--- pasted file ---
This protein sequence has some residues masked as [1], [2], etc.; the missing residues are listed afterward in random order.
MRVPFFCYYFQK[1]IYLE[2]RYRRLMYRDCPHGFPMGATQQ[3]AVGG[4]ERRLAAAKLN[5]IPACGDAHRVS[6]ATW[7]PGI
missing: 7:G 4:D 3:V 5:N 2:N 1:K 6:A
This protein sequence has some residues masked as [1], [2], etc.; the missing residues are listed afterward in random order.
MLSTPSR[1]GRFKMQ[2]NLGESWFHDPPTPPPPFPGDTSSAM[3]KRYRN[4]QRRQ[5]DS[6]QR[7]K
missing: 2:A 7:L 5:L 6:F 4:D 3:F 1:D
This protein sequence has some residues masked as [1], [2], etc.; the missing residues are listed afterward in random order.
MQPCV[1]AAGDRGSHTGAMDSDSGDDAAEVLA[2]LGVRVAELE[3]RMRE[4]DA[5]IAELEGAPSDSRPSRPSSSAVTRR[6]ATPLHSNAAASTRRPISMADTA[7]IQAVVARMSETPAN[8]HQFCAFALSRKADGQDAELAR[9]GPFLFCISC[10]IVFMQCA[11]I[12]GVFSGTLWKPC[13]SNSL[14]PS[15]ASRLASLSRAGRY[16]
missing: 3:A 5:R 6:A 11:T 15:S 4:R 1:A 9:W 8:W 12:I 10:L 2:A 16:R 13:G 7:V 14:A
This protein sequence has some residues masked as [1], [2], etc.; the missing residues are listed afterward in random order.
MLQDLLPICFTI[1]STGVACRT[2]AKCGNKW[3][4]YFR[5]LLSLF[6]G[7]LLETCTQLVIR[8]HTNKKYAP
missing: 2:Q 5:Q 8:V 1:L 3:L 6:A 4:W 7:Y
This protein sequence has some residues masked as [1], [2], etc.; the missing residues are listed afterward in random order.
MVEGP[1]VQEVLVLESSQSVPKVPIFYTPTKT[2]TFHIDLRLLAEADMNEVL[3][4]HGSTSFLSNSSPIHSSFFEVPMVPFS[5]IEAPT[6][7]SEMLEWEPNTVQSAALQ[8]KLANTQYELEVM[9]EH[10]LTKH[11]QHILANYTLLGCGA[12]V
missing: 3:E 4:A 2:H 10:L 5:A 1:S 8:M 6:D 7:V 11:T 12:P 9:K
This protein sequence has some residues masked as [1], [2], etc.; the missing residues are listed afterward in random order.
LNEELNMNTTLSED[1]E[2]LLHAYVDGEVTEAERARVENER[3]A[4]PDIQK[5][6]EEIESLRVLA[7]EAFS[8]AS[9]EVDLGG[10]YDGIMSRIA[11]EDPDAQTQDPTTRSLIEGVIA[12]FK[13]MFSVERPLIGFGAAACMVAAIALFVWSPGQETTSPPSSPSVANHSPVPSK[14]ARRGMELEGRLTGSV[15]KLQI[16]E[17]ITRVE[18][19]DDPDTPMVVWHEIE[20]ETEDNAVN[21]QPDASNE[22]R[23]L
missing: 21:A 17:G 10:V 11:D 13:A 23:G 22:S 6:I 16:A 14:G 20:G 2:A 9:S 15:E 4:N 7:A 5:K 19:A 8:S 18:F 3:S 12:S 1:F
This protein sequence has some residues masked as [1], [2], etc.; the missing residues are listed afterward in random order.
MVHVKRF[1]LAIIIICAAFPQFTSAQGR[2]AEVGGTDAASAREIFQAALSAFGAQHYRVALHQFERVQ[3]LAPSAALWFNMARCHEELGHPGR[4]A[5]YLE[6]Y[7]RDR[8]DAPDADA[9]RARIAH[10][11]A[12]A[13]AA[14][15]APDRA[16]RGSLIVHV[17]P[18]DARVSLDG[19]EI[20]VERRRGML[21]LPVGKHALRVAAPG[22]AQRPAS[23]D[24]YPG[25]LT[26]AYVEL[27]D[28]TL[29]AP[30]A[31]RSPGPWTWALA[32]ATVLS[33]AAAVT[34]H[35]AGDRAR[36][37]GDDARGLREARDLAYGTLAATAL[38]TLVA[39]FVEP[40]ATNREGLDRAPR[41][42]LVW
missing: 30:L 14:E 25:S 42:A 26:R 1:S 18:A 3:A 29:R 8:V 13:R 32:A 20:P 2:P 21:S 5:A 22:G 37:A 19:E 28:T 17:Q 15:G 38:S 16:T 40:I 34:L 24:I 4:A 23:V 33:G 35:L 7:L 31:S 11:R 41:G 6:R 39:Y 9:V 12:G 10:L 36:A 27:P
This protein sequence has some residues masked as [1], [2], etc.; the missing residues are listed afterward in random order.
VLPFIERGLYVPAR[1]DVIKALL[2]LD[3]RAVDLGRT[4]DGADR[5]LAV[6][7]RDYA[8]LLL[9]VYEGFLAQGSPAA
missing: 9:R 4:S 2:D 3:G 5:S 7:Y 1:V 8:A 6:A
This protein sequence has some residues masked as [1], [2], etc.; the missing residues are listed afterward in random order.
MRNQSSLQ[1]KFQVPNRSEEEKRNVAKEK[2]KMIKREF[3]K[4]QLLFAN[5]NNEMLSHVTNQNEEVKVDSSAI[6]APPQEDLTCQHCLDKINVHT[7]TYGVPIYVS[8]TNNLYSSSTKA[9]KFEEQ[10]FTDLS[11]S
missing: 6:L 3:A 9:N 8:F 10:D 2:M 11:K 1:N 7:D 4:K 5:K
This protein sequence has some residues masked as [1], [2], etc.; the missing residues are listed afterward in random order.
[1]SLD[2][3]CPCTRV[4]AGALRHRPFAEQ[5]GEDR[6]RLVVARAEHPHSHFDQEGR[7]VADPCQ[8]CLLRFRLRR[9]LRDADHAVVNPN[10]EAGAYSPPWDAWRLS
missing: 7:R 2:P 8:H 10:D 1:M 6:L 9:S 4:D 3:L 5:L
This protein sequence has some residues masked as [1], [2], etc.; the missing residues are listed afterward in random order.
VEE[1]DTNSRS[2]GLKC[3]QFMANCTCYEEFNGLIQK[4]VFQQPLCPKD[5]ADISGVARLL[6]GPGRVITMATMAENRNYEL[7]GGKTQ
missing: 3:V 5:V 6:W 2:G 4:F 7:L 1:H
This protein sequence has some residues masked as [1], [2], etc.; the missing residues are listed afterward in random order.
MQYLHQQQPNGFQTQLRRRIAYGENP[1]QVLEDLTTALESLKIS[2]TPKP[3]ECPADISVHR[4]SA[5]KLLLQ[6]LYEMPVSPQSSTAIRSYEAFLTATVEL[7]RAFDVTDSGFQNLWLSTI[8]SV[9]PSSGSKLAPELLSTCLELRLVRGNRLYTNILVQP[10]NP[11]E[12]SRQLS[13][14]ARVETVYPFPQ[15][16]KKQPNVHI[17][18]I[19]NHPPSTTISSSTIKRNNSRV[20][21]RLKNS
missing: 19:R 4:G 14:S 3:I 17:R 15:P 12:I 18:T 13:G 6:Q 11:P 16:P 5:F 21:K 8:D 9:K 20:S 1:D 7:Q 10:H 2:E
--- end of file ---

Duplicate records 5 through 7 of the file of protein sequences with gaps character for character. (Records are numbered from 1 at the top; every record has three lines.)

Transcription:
This protein sequence has some residues masked as [1], [2], etc.; the missing residues are listed afterward in random order.
MVEGP[1]VQEVLVLESSQSVPKVPIFYTPTKT[2]TFHIDLRLLAEADMNEVL[3][4]HGSTSFLSNSSPIHSSFFEVPMVPFS[5]IEAPT[6][7]SEMLEWEPNTVQSAALQ[8]KLANTQYELEVM[9]EH[10]LTKH[11]QHILANYTLLGCGA[12]V
missing: 3:E 4:A 2:H 10:L 5:A 1:S 8:M 6:D 7:V 11:T 12:P 9:K
This protein sequence has some residues masked as [1], [2], etc.; the missing residues are listed afterward in random order.
LNEELNMNTTLSED[1]E[2]LLHAYVDGEVTEAERARVENER[3]A[4]PDIQK[5][6]EEIESLRVLA[7]EAFS[8]AS[9]EVDLGG[10]YDGIMSRIA[11]EDPDAQTQDPTTRSLIEGVIA[12]FK[13]MFSVERPLIGFGAAACMVAAIALFVWSPGQETTSPPSSPSVANHSPVPSK[14]ARRGMELEGRLTGSV[15]KLQI[16]E[17]ITRVE[18][19]DDPDTPMVVWHEIE[20]ETEDNAVN[21]QPDASNE[22]R[23]L
missing: 21:A 17:G 10:V 11:D 13:A 23:G 22:S 6:I 16:A 14:G 20:G 2:A 9:S 15:E 4:N 7:A 5:K 19:A 8:S 18:F 3:S 12:S 1:F
This protein sequence has some residues masked as [1], [2], etc.; the missing residues are listed afterward in random order.
MVHVKRF[1]LAIIIICAAFPQFTSAQGR[2]AEVGGTDAASAREIFQAALSAFGAQHYRVALHQFERVQ[3]LAPSAALWFNMARCHEELGHPGR[4]A[5]YLE[6]Y[7]RDR[8]DAPDADA[9]RARIAH[10][11]A[12]A[13]AA[14][15]APDRA[16]RGSLIVHV[17]P[18]DARVSLDG[19]EI[20]VERRRGML[21]LPVGKHALRVAAPG[22]AQRPAS[23]D[24]YPG[25]LT[26]AYVEL[27]D[28]TL[29]AP[30]A[31]RSPGPWTWALA[32]ATVLS[33]AAAVT[34]H[35]AGDRAR[36][37]GDDARGLREARDLAYGTLAATAL[38]TLVA[39]FVEP[40]ATNREGLDRAPR[41][42]LVW
missing: 30:L 14:E 25:S 42:A 26:R 1:S 18:A 3:A 29:R 8:V 13:R 32:A 20:P 2:P 21:S 5:A 22:G 37:A 19:E 28:T 17:Q 15:G 38:S 16:T 40:I 34:L 24:I 4:A 23:V 33:G 35:L 7:L 31:S 11:R 41:G 6:R 39:Y 9:V 12:G 10:L 36:A 27:P